Anan Wildlife Observatory permits available February 12

Contact(s): Paul Robbins Jr.

WRANGELL, Alaska—Permits will soon become available for those wanting an opportunity to visit the world class bear viewing at Anan Wildlife Observatory this summer. Starting Tuesday, February 12, at 8 a.m. (AKST) the public will be able to reserve permits at for the summer 2019 season. On February 12, there will be 20 permits available for each day of the permit season. Permits are required from July 5. through August 25. to visit the observatory. Visitation outside of this time period does not require a permit. provides a single point of access to information about Federal recreational activities and reservations. Reservations and payment may be completed online at or by or calling 1-877-444-6777. The TDD number is 1-877-833-6777. The international call number is 1-606-515-6777. The cost is $10 per individual, with a reservation fee of $6 per transaction.

To accommodate last-minute planning, four permits each day will be made available at the Wrangell District Office during the season through weekly lotteries. All lottery requests must be made in person at the Wrangell Ranger District front desk. A schedule with lottery dates will be available at the District Office before the permit season begins.

Information on the observatory, including site restrictions and a list of authorized guiding services can be found the Tongass National Forest website at For more information, contact the Wrangell Ranger District at 907-874-2323.

For interviews and information to be used for publication, contact the Tongass Public Affairs Officer at 907-228-6201.

The mission of the U.S. Forest Service, an agency of the U.S. Department of Agriculture, is to sustain the health, diversity and productivity of the nation’s forests and grasslands to meet the needs of present and future generations. The agency manages 193 million acres of public land, provides assistance to state and private landowners and maintains the largest forestry research organization in the world. Public lands the Forest Service manages contribute more than $13 billion to the economy each year through visitor spending alone. Those same lands provide 30 percent of the nation’s surface drinking water to cities and rural communities and approximately 66 million Americans rely on drinking water that originated from the National Forest System.  The agency also has either a direct or indirect role in stewardship of about 900 million forested acres within the U.S., of which over 130 million acres are urban forests where most Americans live.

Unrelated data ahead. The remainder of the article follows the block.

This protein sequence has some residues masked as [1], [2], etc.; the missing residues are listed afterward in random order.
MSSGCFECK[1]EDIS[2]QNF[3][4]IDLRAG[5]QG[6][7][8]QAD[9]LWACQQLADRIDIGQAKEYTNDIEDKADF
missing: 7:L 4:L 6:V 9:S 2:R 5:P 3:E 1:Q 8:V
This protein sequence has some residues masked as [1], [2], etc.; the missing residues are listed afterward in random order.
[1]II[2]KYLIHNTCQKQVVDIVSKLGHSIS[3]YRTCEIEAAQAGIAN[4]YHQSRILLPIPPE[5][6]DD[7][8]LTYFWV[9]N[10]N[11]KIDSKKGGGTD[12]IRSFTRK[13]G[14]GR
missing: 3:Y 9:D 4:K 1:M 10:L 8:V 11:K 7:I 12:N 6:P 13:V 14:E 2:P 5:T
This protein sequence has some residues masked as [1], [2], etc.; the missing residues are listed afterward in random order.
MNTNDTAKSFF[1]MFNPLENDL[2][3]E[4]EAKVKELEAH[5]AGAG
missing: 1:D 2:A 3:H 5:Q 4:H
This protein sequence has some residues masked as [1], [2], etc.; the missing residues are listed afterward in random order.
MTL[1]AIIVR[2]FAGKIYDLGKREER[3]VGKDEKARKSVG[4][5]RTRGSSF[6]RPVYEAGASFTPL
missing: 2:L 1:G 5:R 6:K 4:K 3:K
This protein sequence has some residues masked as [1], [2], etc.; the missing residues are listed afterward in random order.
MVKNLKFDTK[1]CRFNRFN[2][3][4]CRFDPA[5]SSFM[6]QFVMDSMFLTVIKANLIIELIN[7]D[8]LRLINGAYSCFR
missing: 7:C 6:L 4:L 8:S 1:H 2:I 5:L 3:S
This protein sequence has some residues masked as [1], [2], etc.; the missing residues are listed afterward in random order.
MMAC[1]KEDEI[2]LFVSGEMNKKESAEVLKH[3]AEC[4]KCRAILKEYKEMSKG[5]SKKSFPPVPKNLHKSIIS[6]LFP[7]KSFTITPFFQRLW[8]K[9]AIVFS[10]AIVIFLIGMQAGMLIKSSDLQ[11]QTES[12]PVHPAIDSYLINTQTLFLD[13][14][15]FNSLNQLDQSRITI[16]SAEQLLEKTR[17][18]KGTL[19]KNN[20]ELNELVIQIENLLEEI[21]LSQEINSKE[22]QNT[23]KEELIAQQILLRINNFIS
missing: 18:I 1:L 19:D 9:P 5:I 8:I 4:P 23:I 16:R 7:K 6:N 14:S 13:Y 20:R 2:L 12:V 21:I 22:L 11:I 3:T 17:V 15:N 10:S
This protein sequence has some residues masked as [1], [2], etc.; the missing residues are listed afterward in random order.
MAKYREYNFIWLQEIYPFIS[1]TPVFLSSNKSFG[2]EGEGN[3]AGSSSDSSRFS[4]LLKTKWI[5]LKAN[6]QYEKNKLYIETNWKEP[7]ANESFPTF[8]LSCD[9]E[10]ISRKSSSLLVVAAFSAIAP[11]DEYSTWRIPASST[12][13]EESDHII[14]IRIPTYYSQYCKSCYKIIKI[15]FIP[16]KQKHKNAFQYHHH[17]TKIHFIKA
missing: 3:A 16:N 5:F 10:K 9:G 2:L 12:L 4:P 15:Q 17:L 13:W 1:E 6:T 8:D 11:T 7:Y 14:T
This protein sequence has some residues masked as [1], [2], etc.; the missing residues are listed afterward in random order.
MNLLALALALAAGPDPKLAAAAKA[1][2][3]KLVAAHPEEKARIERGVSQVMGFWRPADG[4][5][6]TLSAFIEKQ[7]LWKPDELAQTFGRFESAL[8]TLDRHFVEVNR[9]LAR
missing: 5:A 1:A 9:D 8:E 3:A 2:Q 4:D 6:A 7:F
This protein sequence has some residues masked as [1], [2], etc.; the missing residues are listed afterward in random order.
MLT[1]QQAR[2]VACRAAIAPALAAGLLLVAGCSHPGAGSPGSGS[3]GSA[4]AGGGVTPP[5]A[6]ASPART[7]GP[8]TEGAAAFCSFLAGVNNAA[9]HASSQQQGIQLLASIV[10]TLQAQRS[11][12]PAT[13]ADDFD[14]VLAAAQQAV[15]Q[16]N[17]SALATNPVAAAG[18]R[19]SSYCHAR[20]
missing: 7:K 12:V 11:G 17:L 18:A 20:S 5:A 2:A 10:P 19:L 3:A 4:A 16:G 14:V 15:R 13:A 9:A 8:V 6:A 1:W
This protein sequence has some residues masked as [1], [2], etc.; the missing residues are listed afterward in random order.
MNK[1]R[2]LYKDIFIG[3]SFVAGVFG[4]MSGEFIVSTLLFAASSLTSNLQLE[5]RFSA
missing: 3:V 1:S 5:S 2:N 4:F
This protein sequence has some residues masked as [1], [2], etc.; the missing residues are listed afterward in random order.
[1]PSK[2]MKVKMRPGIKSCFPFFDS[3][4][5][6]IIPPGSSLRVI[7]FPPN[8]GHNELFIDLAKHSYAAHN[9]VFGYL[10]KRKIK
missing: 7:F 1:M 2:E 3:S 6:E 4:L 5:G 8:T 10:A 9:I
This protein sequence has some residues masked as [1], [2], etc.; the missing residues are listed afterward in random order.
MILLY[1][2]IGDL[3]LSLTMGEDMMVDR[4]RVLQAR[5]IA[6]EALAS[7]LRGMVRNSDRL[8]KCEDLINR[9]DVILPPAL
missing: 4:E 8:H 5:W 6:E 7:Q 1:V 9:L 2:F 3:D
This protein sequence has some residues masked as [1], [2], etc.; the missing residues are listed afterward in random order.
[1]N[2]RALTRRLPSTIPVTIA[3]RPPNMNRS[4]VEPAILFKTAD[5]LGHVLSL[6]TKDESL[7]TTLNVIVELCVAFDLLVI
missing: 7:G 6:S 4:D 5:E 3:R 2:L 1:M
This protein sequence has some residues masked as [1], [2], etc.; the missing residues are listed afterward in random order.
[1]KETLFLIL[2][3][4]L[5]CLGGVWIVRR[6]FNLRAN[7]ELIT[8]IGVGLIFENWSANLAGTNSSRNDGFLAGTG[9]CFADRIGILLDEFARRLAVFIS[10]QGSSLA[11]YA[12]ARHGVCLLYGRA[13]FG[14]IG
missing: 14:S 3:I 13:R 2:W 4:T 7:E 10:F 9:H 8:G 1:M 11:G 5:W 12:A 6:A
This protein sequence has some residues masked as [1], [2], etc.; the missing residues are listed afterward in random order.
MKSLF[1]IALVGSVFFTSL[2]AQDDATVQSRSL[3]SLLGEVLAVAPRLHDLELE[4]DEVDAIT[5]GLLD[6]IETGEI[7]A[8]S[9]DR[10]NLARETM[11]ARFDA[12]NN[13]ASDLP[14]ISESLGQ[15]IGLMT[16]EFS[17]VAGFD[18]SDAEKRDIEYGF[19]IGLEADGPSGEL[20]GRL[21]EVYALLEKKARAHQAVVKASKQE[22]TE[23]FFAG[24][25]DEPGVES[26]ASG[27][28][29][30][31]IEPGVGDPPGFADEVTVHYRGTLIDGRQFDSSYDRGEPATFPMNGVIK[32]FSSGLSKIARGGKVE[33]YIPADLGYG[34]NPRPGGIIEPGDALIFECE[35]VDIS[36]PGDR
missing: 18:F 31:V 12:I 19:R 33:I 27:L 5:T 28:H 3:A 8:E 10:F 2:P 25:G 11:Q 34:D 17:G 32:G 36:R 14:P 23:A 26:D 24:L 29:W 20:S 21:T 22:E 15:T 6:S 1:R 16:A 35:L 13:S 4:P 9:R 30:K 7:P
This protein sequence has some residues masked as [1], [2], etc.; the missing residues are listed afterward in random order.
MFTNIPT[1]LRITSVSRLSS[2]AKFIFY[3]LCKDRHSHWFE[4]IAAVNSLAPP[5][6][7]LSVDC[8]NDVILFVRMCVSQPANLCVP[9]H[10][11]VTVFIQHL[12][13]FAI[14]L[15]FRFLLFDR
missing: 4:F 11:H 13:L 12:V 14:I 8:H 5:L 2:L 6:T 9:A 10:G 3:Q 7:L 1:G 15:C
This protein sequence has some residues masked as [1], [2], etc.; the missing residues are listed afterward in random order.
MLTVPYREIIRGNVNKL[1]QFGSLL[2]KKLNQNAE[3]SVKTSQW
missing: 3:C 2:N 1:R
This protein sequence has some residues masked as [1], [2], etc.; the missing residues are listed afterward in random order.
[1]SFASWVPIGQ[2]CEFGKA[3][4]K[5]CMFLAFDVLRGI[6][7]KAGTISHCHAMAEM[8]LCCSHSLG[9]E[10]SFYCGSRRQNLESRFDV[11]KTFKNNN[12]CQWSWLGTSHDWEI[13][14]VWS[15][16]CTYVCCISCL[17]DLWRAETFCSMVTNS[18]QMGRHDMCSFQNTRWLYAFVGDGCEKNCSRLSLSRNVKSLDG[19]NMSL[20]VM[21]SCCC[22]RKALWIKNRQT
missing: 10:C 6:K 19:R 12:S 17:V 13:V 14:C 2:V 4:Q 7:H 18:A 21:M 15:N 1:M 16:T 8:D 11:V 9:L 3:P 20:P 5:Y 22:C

Bears at Anan Wildlife Observatory

The Anan Wildlife Observatory is located 30 miles southeast of the town of Wrangell. Anan Creek has the largest run of pink salmon in Southeast Alaska, which supports the high density of black and brown bears. The facilities consists of a covered viewing shelter, decks, photo blind, and an outhouse.



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